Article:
By Islamists (as opposed to moderates), I mean those approximately 10-15 percent of Muslims who seek to apply Islamic law (the Shari'a) in its entirety. Islamists, not all Muslims, are the modern barbarians; they, not all Muslims, must urgently be excluded from the United States and other Western countries.

Both in-depth research and intensive interviews are needed before allowing aliens into the United States. The process should start with an inquiry into the prospective immigrant's family, friends, associations, employment, memberships, and activities. The immigration services should look for anomalies, gaps, questionable activities, and dubious relationships; when it finds these, it must probe them.

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2015's Hits at DanielPipes.org

by Daniel Pipes  •  January 10, 2016

Which articles, blog posts, speeches, and interviews on my web site, DanielPipes.org, fared best in the year recently concluded? In ascending order, here are 2015's ten most widely read, listened-to, and watched pages:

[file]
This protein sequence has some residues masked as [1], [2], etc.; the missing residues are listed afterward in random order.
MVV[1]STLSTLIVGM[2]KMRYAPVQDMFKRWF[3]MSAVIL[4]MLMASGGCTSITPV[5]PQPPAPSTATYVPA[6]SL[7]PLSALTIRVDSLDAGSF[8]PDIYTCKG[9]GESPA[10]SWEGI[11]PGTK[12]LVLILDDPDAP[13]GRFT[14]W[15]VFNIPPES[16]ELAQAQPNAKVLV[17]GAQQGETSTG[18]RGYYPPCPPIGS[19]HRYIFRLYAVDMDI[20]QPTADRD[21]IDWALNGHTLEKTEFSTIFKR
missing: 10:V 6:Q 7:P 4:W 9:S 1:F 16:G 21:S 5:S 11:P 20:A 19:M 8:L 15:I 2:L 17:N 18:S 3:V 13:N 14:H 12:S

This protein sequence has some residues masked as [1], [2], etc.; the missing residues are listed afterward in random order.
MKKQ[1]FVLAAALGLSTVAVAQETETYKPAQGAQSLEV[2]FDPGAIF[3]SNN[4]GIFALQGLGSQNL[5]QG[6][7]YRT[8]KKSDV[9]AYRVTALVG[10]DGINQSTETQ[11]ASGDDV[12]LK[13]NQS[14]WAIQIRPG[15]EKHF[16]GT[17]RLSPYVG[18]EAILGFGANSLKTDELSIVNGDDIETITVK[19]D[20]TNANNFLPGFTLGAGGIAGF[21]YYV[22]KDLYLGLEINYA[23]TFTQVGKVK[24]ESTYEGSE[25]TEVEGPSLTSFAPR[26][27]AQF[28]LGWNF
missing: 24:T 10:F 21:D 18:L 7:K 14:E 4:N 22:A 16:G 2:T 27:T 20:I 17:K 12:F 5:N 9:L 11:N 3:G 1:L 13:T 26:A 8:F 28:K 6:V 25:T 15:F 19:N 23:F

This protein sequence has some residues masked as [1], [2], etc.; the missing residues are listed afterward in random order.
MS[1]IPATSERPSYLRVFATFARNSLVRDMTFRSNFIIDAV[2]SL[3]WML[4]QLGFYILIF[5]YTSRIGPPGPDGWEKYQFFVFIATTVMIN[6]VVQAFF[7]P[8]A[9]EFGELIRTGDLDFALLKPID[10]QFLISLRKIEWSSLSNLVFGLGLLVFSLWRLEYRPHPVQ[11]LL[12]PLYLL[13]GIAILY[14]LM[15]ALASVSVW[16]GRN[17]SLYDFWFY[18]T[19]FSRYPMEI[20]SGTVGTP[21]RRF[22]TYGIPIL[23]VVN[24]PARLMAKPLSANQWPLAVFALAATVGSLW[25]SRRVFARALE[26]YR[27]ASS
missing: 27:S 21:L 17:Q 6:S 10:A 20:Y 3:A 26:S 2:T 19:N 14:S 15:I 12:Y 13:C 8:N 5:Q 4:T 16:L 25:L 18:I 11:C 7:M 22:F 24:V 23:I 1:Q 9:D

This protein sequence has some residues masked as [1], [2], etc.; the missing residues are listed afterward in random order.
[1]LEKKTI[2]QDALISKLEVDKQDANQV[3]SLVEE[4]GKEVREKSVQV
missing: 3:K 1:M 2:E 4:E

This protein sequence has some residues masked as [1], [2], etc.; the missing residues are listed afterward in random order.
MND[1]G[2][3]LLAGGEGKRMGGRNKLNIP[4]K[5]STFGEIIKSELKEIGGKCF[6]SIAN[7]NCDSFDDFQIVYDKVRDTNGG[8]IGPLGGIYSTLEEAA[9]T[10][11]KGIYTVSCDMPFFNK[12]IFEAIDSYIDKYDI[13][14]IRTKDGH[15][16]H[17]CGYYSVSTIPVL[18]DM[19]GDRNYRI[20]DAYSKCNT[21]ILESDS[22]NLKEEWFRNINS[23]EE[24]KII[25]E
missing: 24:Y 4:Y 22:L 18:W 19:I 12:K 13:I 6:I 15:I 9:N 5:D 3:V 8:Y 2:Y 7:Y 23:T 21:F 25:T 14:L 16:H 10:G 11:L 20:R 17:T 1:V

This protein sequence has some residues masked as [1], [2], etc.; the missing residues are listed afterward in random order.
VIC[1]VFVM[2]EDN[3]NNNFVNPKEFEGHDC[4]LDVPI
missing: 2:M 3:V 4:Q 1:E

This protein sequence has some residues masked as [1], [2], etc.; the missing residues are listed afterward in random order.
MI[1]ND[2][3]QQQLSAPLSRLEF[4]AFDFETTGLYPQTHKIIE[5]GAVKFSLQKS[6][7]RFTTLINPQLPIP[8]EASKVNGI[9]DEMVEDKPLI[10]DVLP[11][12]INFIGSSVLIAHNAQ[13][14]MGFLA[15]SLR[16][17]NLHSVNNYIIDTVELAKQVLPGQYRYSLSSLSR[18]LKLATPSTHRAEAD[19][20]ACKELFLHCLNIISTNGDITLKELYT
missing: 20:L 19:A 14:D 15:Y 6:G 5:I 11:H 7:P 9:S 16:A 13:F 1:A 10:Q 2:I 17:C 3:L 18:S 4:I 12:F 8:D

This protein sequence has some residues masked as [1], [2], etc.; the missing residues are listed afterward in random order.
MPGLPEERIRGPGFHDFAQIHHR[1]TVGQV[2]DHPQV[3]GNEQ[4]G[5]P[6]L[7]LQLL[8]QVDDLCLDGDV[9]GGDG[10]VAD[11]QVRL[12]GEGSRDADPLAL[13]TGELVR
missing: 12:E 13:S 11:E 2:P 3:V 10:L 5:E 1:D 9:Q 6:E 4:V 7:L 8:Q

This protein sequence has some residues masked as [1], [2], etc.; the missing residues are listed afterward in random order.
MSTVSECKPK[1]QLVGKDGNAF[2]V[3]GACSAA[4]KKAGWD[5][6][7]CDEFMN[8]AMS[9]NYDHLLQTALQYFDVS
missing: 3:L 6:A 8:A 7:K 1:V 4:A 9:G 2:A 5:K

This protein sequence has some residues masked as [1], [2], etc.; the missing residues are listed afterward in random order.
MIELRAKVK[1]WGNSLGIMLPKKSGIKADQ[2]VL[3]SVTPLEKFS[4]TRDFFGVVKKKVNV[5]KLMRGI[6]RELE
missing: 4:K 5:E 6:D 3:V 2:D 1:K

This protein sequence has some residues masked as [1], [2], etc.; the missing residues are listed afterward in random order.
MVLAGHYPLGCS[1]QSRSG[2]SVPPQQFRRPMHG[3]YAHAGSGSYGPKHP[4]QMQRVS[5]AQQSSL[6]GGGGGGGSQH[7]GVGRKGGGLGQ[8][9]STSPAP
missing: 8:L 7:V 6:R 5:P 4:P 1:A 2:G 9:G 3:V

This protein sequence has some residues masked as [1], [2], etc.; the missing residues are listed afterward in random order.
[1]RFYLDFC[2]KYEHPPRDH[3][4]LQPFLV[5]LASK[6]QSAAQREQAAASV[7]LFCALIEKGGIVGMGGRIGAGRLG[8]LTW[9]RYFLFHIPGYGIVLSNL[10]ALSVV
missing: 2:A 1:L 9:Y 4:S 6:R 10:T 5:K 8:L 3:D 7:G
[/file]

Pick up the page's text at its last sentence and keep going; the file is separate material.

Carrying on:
10. Middle East Provocations and Predictions (Sep. 9)

A survey of critical Middle East issues: the Iranian nuclear buildup, ISIS, Erdoğan's Turkey, the Saudi monarchy, Egypt's President Abdel Fattah el-Sisi, Islamism, and Israel.

9. What Actually Causes American Fear of Islam and Muslims? (Feb. 13)

A critique of Fear, Inc. 2.0: The Islamophobia Network's Efforts to Manufacture Hate in America, an 81-page report from the leftist Center for American Progress (CAP). It lists me as part of "a well-funded, well-organized" movement determined to "intentionally spread lies" about Muslims and "erode America's core values of religious pluralism, civil rights, and social inclusion." To which, I reply: thanks for the credit but Americans fear Islam and Muslims not because of us analysts but because of daily news about Islamist violence and cultural aggression.

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Two Weaknesses Could Undo the Islamist Movement

by Daniel Pipes  •  January 4, 2016  •  Boston Globe

The Islamist movement may appear stronger than ever, but a close look suggests two weaknesses that might doom it, and perhaps quickly.